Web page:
“The great responsibility of telling a story of one great maritime community to another.” Brian Lavery’s keynote lecture at Shetland Museum and Archive

University of Hull alumnus Dr Brian Lavery, author of The Headscarf Revolutionaries and The Luckiest Thirteen was invited by The Nautical Institute (Shetland Branch) to deliver the keynote lecture at Shetland Museum and Archive‘s Boat Week Festival. He proved a perfect ambassador for Hull, recounting the 1968 Triple Trawler Disaster, which resonated with his audience, showing the two great maritime communities to be intertwined in spirit, even if geographically apart.

As a writer, you are often made aware of the responsibility you carry for the stories you tell. My visit to the Shetland Isles was such an occasion.

An overnight sea-crossing from Aberdeen gave me plenty of time to ponder as I both appreciated not only the honour of that the invitation of the Nautical Institute had given to me as a keynote speaker, but also the great responsibility of telling a story – probably the story – of one great maritime community to another.

I arrived in the manner that generations had before me to these great islands. From the ship’s deck the vista of Lerwick was revealed from the lifted morning haar like a life-sized postcard photograph.

Twelve hours later I was at the venue. It was a full house at The Shetland Museum and Archive’s main auditorium. Behind me a cinema-sized screen displayed the PowerPoint presentation that announced the lecture: The Headscarf Revolutionaries – the story of the 1968 Hull Triple Trawler Disaster – and the subsequent fishwives’ uprising for better safety led by Mrs Lillian Bilocca – as told in my 2015 book.


Whenever I lecture on the fishing industry I always make it clear that I just write about these things and have neither the courage nor skill to have lived it – as generally many of those in my audiences have.  Many in the auditorium that night were not only involved with the sea, but also remembered the Dark Winter of 1968 and were an appreciative and inquisitive group. Maritime communities are apart in distance only. Shetland folk made it clear that they not only remembered 1968’s disaster, but also shared in Hull’s pain shoulder to shoulder – as with all maritime tragedies past, present – and – God forbid – those of the future.

I have given this lecture across the UK but I am always extra nervous in any maritime community. There was no need to worry – the Shetland audience was keen and engaged.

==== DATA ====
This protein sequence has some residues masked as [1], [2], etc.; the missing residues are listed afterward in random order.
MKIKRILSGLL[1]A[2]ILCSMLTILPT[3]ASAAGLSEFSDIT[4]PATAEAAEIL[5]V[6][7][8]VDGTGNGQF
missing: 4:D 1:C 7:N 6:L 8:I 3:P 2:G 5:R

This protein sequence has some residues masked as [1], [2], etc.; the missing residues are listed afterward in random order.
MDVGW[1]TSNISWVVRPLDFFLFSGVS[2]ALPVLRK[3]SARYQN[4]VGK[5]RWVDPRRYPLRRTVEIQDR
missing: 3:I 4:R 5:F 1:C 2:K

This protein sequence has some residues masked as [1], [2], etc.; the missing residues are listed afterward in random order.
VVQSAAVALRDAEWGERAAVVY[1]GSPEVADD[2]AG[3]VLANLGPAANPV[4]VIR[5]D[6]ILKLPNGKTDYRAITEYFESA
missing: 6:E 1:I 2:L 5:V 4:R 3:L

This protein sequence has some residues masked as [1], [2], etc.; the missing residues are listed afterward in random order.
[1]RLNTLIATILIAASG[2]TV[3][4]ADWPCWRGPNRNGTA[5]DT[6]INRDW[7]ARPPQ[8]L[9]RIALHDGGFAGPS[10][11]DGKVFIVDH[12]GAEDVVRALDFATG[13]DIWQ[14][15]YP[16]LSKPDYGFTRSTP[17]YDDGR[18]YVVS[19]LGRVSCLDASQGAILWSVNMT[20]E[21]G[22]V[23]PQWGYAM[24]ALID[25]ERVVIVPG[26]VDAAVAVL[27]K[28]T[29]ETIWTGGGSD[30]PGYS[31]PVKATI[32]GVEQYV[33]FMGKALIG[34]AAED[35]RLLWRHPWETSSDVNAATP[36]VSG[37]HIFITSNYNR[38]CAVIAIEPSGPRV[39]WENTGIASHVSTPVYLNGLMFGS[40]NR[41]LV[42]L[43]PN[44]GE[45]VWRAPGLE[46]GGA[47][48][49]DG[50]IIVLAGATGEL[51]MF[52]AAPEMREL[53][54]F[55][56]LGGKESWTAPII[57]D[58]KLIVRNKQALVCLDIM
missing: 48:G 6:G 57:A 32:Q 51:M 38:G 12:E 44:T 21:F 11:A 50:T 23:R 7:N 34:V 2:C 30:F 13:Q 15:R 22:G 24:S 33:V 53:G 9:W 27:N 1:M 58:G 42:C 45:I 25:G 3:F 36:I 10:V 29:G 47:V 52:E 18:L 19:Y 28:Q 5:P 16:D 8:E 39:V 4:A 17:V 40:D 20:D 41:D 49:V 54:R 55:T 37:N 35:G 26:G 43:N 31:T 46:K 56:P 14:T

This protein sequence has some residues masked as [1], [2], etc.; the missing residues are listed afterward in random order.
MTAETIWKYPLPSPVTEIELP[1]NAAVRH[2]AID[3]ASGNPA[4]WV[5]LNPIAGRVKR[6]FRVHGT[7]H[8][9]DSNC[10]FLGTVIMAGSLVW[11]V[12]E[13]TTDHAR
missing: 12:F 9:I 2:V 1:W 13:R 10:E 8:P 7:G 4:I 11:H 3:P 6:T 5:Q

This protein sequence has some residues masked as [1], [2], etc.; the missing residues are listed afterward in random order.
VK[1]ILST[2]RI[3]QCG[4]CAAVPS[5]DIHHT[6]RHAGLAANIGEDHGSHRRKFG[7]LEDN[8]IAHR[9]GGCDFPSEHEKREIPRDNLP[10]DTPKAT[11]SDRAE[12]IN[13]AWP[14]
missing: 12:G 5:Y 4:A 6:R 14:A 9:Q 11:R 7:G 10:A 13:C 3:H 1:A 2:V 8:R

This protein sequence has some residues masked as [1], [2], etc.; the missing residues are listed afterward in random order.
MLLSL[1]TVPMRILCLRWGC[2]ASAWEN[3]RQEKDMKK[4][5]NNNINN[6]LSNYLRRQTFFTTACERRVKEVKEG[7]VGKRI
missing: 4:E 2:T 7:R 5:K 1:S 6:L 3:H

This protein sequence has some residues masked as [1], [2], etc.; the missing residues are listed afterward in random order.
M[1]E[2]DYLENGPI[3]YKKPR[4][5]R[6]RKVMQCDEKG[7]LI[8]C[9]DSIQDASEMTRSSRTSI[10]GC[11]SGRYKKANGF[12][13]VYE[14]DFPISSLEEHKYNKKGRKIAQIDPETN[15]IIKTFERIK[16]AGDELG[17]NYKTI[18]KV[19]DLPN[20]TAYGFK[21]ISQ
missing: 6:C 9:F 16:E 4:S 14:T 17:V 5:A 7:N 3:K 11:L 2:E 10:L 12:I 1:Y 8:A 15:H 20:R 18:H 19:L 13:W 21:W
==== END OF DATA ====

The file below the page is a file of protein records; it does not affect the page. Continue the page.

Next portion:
From the moment I was introduced by Museum Curator Dr Iain Tait, I had one of the most focussed group of people I have ever encountered.

Shetland had come together to make Boat Week – and my lecture – happen. Business, public services and academia combined to sponsor the many events put on across the week. And I would like to thank; DH Marine, Lerwick Port Authority, Malakoff Limited, KGQ, NorthLink Ferries, Simpson Fish, LHD, the Shetland Fish Producers’ Organisation and Bolt Car Hire for that support. (Business people take note.)


I would also like to thank Mr Jim Ratter and Mr Michael Irvine from the Nautical Institute for their outstanding hospitality ­– and for being my ‘chauffeurs’ for the duration of my visit.

Shetland Boat Week is an excellent example of business and public sector co-operation and long may their success continue.

The day after the lecture I was honoured to be a guest at the Shetland Times Bookshop in Lerwick where I spent a few happy hours meeting new readers and signing their books. One reader, Mr Sandy Begg, a retired seaman travelled 30 miles for a signed copy of The Headscarf Revolutionaries. Sandy (pictured) was a natural storyteller and I could have spent the rest of the day with him. There was another book there for sure!

Sandy Begg

A highlight that competed with giving the lecture (certainly in the mind of my ten-year-old self!) was my visit to the bridge of the ship that took me home – thanks to Third Officer Amber Johnson for the invitation and to Captain Ian Williamson, Chief Mate Richard Wild and AB Chris Connor of NorthLink Ferries for the perfect end to the perfect trip.

On the bridge1

The Shetland Isles now has not only another happy tourist but also a new ambassador.

Dr Brian W Lavery is author of The Headscarf Revolutionaries (Barbican Press 2015) and The Luckiest Thirteen (Barbican Press 2017). He is also a creative writing tutor with the University of Leeds and the Workers’ Educational Association and runs a community writing project in Hull.

Twitter – @brianlavery59

Website – brianwlavery.com


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